(written by Alisha Juran and CLI)
“All persons held as slaves are and henceforward shall be free.”
While slavery ended with these words written by Abraham Lincoln during his famous Emancipation Proclamation, slaves living in Texas would not experience freedom until over two years later.
Juneteenth’s origin dates back to Galveston, Texas in the summer of 1865. On June 19th, Union General Gordon Granger arrived in Galveston to tell enslaved African Americans that they were free, the civil war was over, and that President Lincoln had ended slavery. Juneteenth marks the celebration of the emancipation from slavery where every slave could finally be free.
The Emancipation Proclamation did not free enslaved people right away. They had to rely on union soldiers to travel from town to town and make sure slave owners were not violating the law and holding slave’s captive, contrary to the very essence of the Emancipation Proclamation. There were not enough union soldiers in Texas to enforce the freeing of enslaved peoples and because of this, during the war, many slave owners sought refuge in Texas. The slave owners attempted to evade the Emancipation Proclamation at every turn. They believed that the lack of union presence in Texas and lack of battles would allow them to disregard the President’s Proclamation and continue to illegally enslave.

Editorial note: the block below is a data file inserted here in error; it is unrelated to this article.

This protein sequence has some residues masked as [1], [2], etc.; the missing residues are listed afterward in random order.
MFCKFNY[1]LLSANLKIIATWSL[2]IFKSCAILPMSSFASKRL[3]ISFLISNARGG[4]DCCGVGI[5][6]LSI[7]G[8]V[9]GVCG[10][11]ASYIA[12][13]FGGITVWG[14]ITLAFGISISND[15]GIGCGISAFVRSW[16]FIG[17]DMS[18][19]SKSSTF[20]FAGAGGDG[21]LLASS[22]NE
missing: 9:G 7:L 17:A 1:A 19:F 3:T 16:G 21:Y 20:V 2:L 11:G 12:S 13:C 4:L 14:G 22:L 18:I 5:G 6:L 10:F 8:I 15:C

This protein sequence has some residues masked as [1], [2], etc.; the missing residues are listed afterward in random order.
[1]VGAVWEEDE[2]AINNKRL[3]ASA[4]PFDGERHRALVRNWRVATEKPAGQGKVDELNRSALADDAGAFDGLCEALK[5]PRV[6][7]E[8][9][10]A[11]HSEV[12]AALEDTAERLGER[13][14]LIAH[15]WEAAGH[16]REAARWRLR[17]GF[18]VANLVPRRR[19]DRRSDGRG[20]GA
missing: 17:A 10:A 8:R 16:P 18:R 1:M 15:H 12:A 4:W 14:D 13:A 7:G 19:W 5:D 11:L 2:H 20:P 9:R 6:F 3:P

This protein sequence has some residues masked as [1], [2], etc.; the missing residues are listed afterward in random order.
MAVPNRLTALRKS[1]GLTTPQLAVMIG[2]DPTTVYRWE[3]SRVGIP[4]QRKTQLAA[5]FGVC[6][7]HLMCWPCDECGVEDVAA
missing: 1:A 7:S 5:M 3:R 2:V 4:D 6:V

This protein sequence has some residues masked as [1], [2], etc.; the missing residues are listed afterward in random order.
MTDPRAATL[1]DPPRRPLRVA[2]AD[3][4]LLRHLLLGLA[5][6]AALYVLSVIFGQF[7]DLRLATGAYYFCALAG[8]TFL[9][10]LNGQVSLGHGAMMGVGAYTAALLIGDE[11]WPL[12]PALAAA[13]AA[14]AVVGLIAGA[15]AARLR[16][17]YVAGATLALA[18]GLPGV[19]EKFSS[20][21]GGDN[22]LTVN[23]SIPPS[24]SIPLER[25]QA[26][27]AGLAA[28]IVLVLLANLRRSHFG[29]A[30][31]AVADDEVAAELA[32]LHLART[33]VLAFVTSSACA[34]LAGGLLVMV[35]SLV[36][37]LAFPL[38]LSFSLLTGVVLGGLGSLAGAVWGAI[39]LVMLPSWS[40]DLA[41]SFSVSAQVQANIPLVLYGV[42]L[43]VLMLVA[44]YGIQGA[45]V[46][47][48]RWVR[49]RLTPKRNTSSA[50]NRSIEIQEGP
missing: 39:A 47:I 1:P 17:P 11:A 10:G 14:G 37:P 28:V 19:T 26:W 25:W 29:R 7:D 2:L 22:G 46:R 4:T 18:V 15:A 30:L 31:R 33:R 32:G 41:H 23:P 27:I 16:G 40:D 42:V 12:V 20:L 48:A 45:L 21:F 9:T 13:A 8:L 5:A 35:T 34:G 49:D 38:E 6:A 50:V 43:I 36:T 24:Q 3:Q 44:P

When President Lincoln signed the Emancipation Proclamation in January of 1863, it only applied to enslaved people under the confederacy, not bordering states that stayed loyal to the union. Four states in particular, Maryland, Missouri, Kentucky, and Delaware, had not seceded from the union and were therefore exempt from the proclamation. The Emancipation Proclamation was not a grand speech given by the president and seen by all, instead it was printed and disseminated in slave-owning states slowing the spread of information to slaves in lower parts of the south, including Texas. Even though slave owners knew of the Emancipation Proclamation, the fall of the confederacy, and the end of the war, many kept this vital information from their slaves.